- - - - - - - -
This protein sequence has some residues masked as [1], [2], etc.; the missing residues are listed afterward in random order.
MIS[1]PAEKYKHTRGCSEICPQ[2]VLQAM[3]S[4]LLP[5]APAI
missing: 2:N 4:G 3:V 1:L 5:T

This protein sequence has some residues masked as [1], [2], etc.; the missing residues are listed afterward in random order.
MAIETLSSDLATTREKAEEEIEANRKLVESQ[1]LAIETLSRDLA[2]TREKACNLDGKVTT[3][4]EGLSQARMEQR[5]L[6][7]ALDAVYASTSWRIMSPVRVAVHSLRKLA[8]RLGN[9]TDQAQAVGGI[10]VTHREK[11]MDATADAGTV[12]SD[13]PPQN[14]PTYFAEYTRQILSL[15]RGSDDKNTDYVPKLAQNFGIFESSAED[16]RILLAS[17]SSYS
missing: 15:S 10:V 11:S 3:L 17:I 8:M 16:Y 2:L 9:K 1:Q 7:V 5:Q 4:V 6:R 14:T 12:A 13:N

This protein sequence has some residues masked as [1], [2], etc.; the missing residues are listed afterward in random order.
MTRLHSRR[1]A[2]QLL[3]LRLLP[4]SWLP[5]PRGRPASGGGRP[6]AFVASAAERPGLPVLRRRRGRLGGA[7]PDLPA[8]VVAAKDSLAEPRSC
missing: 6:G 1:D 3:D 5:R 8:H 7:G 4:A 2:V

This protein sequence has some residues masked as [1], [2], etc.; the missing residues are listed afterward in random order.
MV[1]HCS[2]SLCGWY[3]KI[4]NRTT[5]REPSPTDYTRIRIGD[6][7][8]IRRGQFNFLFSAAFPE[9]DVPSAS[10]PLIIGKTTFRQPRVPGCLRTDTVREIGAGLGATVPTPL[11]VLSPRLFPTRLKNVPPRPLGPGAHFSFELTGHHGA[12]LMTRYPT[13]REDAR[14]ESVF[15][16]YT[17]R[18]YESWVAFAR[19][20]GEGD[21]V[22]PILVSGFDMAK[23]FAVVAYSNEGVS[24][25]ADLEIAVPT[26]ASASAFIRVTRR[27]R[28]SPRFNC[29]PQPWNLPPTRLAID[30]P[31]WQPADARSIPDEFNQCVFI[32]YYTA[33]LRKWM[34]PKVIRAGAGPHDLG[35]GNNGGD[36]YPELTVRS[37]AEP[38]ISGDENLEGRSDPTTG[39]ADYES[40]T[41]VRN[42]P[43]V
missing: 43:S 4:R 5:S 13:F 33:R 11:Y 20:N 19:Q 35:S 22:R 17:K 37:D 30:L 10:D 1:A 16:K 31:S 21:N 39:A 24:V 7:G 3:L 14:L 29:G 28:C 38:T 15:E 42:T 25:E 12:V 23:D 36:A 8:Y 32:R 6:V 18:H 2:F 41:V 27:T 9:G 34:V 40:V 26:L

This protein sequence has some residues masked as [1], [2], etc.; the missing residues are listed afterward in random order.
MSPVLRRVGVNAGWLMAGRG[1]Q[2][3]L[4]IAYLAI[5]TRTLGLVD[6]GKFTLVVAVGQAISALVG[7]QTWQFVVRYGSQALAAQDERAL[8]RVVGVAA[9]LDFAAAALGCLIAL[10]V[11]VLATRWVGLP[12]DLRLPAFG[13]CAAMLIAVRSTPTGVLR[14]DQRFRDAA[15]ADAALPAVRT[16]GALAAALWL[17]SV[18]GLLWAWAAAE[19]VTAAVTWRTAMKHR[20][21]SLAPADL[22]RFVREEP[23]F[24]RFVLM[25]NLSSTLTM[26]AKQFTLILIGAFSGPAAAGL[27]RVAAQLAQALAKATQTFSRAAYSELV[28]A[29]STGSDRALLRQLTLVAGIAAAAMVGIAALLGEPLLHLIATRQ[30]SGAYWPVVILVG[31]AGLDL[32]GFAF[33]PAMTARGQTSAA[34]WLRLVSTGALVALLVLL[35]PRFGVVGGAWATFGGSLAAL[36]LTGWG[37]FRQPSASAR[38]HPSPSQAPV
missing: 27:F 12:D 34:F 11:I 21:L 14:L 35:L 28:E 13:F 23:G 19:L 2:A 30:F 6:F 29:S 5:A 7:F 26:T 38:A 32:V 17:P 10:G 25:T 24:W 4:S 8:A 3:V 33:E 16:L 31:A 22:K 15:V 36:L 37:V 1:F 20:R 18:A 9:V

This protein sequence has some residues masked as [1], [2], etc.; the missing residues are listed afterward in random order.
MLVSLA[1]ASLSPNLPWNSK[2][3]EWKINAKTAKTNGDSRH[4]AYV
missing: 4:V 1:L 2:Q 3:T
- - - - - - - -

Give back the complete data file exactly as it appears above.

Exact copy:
This protein sequence has some residues masked as [1], [2], etc.; the missing residues are listed afterward in random order.
MIS[1]PAEKYKHTRGCSEICPQ[2]VLQAM[3]S[4]LLP[5]APAI
missing: 2:N 4:G 3:V 1:L 5:T

This protein sequence has some residues masked as [1], [2], etc.; the missing residues are listed afterward in random order.
MAIETLSSDLATTREKAEEEIEANRKLVESQ[1]LAIETLSRDLA[2]TREKACNLDGKVTT[3][4]EGLSQARMEQR[5]L[6][7]ALDAVYASTSWRIMSPVRVAVHSLRKLA[8]RLGN[9]TDQAQAVGGI[10]VTHREK[11]MDATADAGTV[12]SD[13]PPQN[14]PTYFAEYTRQILSL[15]RGSDDKNTDYVPKLAQNFGIFESSAED[16]RILLAS[17]SSYS
missing: 15:S 10:V 11:S 3:L 17:I 8:M 16:Y 2:L 9:K 1:Q 7:V 5:Q 4:V 6:R 14:T 12:A 13:N

This protein sequence has some residues masked as [1], [2], etc.; the missing residues are listed afterward in random order.
MTRLHSRR[1]A[2]QLL[3]LRLLP[4]SWLP[5]PRGRPASGGGRP[6]AFVASAAERPGLPVLRRRRGRLGGA[7]PDLPA[8]VVAAKDSLAEPRSC
missing: 6:G 1:D 3:D 5:R 8:H 7:G 4:A 2:V

This protein sequence has some residues masked as [1], [2], etc.; the missing residues are listed afterward in random order.
MV[1]HCS[2]SLCGWY[3]KI[4]NRTT[5]REPSPTDYTRIRIGD[6][7][8]IRRGQFNFLFSAAFPE[9]DVPSAS[10]PLIIGKTTFRQPRVPGCLRTDTVREIGAGLGATVPTPL[11]VLSPRLFPTRLKNVPPRPLGPGAHFSFELTGHHGA[12]LMTRYPT[13]REDAR[14]ESVF[15][16]YT[17]R[18]YESWVAFAR[19][20]GEGD[21]V[22]PILVSGFDMAK[23]FAVVAYSNEGVS[24][25]ADLEIAVPT[26]ASASAFIRVTRR[27]R[28]SPRFNC[29]PQPWNLPPTRLAID[30]P[31]WQPADARSIPDEFNQCVFI[32]YYTA[33]LRKWM[34]PKVIRAGAGPHDLG[35]GNNGGD[36]YPELTVRS[37]AEP[38]ISGDENLEGRSDPTTG[39]ADYES[40]T[41]VRN[42]P[43]V
missing: 43:S 4:R 5:S 13:F 33:R 11:Y 20:N 19:Q 35:S 22:R 17:K 37:D 30:L 10:D 1:A 16:K 31:S 21:N 39:A 24:V 7:G 3:L 14:L 29:G 28:C 38:T 15:E 42:T 25:E 12:V 23:D 36:A 8:Y 32:R 6:V 18:H 2:F 41:V 27:T 9:G 34:V 40:V 26:L

This protein sequence has some residues masked as [1], [2], etc.; the missing residues are listed afterward in random order.
MSPVLRRVGVNAGWLMAGRG[1]Q[2][3]L[4]IAYLAI[5]TRTLGLVD[6]GKFTLVVAVGQAISALVG[7]QTWQFVVRYGSQALAAQDERAL[8]RVVGVAA[9]LDFAAAALGCLIAL[10]V[11]VLATRWVGLP[12]DLRLPAFG[13]CAAMLIAVRSTPTGVLR[14]DQRFRDAA[15]ADAALPAVRT[16]GALAAALWL[17]SV[18]GLLWAWAAAE[19]VTAAVTWRTAMKHR[20][21]SLAPADL[22]RFVREEP[23]F[24]RFVLM[25]NLSSTLTM[26]AKQFTLILIGAFSGPAAAGL[27]RVAAQLAQALAKATQTFSRAAYSELV[28]A[29]STGSDRALLRQLTLVAGIAAAAMVGIAALLGEPLLHLIATRQ[30]SGAYWPVVILVG[31]AGLDL[32]GFAF[33]PAMTARGQTSAA[34]WLRLVSTGALVALLVLL[35]PRFGVVGGAWATFGGSLAAL[36]LTGWG[37]FRQPSASAR[38]HPSPSQAPV
missing: 27:F 12:D 34:F 11:I 21:L 14:L 35:L 28:E 13:F 23:G 19:L 2:A 30:F 6:F 29:S 5:A 7:F 26:T 38:A 32:V 17:P 10:G 25:T 24:W 4:S 8:A 3:V 33:E 16:L 31:A 22:K 15:V 36:L 37:V 1:F 20:R 18:A 9:V

This protein sequence has some residues masked as [1], [2], etc.; the missing residues are listed afterward in random order.
MLVSLA[1]ASLSPNLPWNSK[2][3]EWKINAKTAKTNGDSRH[4]AYV
missing: 4:V 1:L 2:Q 3:T